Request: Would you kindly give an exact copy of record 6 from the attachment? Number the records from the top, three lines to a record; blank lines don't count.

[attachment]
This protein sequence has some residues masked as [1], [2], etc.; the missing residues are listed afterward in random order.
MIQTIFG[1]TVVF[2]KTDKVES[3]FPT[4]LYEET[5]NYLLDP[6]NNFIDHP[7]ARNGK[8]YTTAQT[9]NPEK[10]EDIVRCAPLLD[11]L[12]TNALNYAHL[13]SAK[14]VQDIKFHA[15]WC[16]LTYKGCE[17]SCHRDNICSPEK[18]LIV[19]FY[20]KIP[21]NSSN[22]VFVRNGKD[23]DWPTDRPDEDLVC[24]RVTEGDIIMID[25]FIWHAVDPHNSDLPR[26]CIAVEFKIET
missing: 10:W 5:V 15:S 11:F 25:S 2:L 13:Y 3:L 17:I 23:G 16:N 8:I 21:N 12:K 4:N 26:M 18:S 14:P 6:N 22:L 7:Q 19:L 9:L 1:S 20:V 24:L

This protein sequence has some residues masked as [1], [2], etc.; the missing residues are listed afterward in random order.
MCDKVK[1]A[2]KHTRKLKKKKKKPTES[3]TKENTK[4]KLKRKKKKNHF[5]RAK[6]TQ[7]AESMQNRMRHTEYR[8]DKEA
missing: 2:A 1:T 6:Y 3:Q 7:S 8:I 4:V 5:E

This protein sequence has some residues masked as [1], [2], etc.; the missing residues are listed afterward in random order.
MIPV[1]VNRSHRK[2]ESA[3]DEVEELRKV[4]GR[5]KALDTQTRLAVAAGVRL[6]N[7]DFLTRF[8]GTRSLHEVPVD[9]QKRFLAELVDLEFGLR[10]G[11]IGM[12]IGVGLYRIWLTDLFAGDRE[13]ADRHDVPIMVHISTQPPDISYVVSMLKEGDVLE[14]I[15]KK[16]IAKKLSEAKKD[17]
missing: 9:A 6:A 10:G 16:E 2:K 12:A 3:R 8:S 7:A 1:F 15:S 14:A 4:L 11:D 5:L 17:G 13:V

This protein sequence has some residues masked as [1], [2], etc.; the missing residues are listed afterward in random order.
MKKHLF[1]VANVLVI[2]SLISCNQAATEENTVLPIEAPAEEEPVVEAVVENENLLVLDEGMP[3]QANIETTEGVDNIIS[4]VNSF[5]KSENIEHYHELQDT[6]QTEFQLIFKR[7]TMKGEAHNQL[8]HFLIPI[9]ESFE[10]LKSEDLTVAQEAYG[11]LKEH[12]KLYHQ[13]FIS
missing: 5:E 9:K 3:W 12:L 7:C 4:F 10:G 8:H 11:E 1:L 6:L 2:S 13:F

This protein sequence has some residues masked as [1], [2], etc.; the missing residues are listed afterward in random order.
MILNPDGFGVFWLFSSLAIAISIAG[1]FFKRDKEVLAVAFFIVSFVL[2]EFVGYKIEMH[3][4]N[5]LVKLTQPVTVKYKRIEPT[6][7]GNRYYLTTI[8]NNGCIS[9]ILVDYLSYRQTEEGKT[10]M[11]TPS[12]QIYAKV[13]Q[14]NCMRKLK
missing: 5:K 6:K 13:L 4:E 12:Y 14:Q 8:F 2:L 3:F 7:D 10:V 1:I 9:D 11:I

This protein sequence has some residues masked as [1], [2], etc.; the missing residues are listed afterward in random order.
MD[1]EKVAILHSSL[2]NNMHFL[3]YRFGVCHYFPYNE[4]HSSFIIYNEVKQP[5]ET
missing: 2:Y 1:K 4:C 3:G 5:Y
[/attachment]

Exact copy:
This protein sequence has some residues masked as [1], [2], etc.; the missing residues are listed afterward in random order.
MD[1]EKVAILHSSL[2]NNMHFL[3]YRFGVCHYFPYNE[4]HSSFIIYNEVKQP[5]ET
missing: 2:Y 1:K 4:C 3:G 5:Y